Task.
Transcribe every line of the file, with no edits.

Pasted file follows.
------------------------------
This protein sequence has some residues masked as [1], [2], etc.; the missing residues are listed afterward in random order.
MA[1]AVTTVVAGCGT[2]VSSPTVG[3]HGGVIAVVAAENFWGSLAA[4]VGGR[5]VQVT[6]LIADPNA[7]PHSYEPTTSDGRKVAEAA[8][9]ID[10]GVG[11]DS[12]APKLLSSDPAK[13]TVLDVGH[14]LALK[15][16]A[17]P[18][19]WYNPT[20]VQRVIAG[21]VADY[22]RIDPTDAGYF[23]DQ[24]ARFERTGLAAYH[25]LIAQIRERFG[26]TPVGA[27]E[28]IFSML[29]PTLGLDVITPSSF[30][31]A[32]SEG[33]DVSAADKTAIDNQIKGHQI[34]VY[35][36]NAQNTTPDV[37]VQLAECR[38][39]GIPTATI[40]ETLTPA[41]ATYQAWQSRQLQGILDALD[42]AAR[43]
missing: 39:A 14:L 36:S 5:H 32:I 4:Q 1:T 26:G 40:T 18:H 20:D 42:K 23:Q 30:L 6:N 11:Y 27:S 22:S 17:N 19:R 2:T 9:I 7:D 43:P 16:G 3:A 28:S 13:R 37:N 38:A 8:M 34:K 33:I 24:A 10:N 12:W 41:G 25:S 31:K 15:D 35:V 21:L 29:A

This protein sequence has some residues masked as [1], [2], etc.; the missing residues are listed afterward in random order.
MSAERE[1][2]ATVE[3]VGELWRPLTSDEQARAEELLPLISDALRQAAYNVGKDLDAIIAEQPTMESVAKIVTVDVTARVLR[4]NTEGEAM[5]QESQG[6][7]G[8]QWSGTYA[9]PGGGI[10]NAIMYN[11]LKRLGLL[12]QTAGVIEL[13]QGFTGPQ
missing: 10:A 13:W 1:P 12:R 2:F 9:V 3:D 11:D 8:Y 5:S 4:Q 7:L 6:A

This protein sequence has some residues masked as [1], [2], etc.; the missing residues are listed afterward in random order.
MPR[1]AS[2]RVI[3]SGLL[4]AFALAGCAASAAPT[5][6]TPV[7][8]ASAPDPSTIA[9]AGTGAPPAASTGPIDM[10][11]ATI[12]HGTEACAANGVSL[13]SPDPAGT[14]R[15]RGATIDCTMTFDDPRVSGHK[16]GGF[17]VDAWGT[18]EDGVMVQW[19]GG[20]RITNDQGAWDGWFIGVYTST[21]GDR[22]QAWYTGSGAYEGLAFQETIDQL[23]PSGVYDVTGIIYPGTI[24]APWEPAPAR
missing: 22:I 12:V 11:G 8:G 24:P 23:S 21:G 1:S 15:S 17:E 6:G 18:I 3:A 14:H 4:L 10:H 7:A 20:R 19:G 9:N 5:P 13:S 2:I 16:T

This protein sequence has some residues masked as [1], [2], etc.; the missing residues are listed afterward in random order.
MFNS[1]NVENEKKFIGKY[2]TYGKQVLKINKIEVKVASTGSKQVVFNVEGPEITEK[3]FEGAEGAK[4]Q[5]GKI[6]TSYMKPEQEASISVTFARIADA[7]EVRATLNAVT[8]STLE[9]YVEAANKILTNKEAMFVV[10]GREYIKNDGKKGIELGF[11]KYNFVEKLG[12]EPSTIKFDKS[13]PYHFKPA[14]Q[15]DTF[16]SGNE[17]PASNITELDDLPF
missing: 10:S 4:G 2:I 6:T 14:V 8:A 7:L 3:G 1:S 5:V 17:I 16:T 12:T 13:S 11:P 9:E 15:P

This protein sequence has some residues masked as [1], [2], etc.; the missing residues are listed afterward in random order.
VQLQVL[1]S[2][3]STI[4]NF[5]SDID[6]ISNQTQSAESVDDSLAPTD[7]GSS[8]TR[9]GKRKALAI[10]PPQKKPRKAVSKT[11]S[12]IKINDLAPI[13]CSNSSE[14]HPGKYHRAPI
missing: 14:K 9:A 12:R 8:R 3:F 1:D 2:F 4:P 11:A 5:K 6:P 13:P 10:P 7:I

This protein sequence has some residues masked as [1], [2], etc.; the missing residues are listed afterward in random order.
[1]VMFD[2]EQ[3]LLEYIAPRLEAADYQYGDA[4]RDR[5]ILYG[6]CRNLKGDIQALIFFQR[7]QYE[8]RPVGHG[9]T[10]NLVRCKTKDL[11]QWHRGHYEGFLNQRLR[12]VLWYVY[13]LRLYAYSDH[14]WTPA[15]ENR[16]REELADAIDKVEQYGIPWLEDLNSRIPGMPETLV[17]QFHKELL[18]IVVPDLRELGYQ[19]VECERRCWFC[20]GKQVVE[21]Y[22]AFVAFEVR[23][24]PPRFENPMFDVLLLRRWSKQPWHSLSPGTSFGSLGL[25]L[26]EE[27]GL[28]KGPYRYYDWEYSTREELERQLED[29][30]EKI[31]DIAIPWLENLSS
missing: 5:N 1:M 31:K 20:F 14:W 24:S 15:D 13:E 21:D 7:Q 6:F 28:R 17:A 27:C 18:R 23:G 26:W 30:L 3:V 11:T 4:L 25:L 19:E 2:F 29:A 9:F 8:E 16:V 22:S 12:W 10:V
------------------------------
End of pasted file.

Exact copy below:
This protein sequence has some residues masked as [1], [2], etc.; the missing residues are listed afterward in random order.
MA[1]AVTTVVAGCGT[2]VSSPTVG[3]HGGVIAVVAAENFWGSLAA[4]VGGR[5]VQVT[6]LIADPNA[7]PHSYEPTTSDGRKVAEAA[8][9]ID[10]GVG[11]DS[12]APKLLSSDPAK[13]TVLDVGH[14]LALK[15][16]A[17]P[18][19]WYNPT[20]VQRVIAG[21]VADY[22]RIDPTDAGYF[23]DQ[24]ARFERTGLAAYH[25]LIAQIRERFG[26]TPVGA[27]E[28]IFSML[29]PTLGLDVITPSSF[30][31]A[32]SEG[33]DVSAADKTAIDNQIKGHQI[34]VY[35][36]NAQNTTPDV[37]VQLAECR[38][39]GIPTATI[40]ETLTPA[41]ATYQAWQSRQLQGILDALD[42]AAR[43]
missing: 39:A 14:L 36:S 5:H 32:I 4:Q 1:T 26:G 40:T 18:H 20:D 42:K 23:Q 30:L 6:N 11:Y 27:S 22:S 17:N 19:R 2:T 9:I 7:D 43:P 16:G 3:A 28:S 13:R 37:N 38:A 8:M 34:K 33:I 24:A 10:N 12:W 41:G 25:S 31:K 15:D 35:V 21:L 29:A

This protein sequence has some residues masked as [1], [2], etc.; the missing residues are listed afterward in random order.
MSAERE[1][2]ATVE[3]VGELWRPLTSDEQARAEELLPLISDALRQAAYNVGKDLDAIIAEQPTMESVAKIVTVDVTARVLR[4]NTEGEAM[5]QESQG[6][7]G[8]QWSGTYA[9]PGGGI[10]NAIMYN[11]LKRLGLL[12]QTAGVIEL[13]QGFTGPQ
missing: 10:A 13:W 1:P 12:R 2:F 9:V 3:D 11:D 8:Y 5:S 4:Q 7:L 6:A

This protein sequence has some residues masked as [1], [2], etc.; the missing residues are listed afterward in random order.
MPR[1]AS[2]RVI[3]SGLL[4]AFALAGCAASAAPT[5][6]TPV[7][8]ASAPDPSTIA[9]AGTGAPPAASTGPIDM[10][11]ATI[12]HGTEACAANGVSL[13]SPDPAGT[14]R[15]RGATIDCTMTFDDPRVSGHK[16]GGF[17]VDAWGT[18]EDGVMVQW[19]GG[20]RITNDQGAWDGWFIGVYTST[21]GDR[22]QAWYTGSGAYEGLAFQETIDQL[23]PSGVYDVTGIIYPGTI[24]APWEPAPAR
missing: 22:I 12:V 11:G 8:G 24:P 23:S 21:G 1:S 15:S 17:E 6:G 18:I 3:A 14:H 4:L 10:H 7:A 20:R 19:G 9:N 5:P 13:S 2:I 16:T

This protein sequence has some residues masked as [1], [2], etc.; the missing residues are listed afterward in random order.
MFNS[1]NVENEKKFIGKY[2]TYGKQVLKINKIEVKVASTGSKQVVFNVEGPEITEK[3]FEGAEGAK[4]Q[5]GKI[6]TSYMKPEQEASISVTFARIADA[7]EVRATLNAVT[8]STLE[9]YVEAANKILTNKEAMFVV[10]GREYIKNDGKKGIELGF[11]KYNFVEKLG[12]EPSTIKFDKS[13]PYHFKPA[14]Q[15]DTF[16]SGNE[17]PASNITELDDLPF
missing: 10:S 4:G 2:I 6:T 14:V 8:A 7:L 3:G 1:S 5:V 17:I 16:T 12:T 13:S 11:P 9:E 15:P

This protein sequence has some residues masked as [1], [2], etc.; the missing residues are listed afterward in random order.
VQLQVL[1]S[2][3]STI[4]NF[5]SDID[6]ISNQTQSAESVDDSLAPTD[7]GSS[8]TR[9]GKRKALAI[10]PPQKKPRKAVSKT[11]S[12]IKINDLAPI[13]CSNSSE[14]HPGKYHRAPI
missing: 14:K 9:A 12:R 8:R 3:F 1:D 2:F 4:P 11:A 5:K 6:P 13:P 10:P 7:I

This protein sequence has some residues masked as [1], [2], etc.; the missing residues are listed afterward in random order.
[1]VMFD[2]EQ[3]LLEYIAPRLEAADYQYGDA[4]RDR[5]ILYG[6]CRNLKGDIQALIFFQR[7]QYE[8]RPVGHG[9]T[10]NLVRCKTKDL[11]QWHRGHYEGFLNQRLR[12]VLWYVY[13]LRLYAYSDH[14]WTPA[15]ENR[16]REELADAIDKVEQYGIPWLEDLNSRIPGMPETLV[17]QFHKELL[18]IVVPDLRELGYQ[19]VECERRCWFC[20]GKQVVE[21]Y[22]AFVAFEVR[23][24]PPRFENPMFDVLLLRRWSKQPWHSLSPGTSFGSLGL[25]L[26]EE[27]GL[28]KGPYRYYDWEYSTREELERQLED[29][30]EKI[31]DIAIPWLENLSS
missing: 5:N 1:M 31:K 20:F 14:W 24:S 15:D 13:E 21:D 7:Q 6:F 28:R 17:A 27:C 18:R 23:G 26:W 30:L 3:V 11:T 4:L 25:L 19:E 2:F 29:A 9:F 8:E 16:V 22:S 12:W 10:V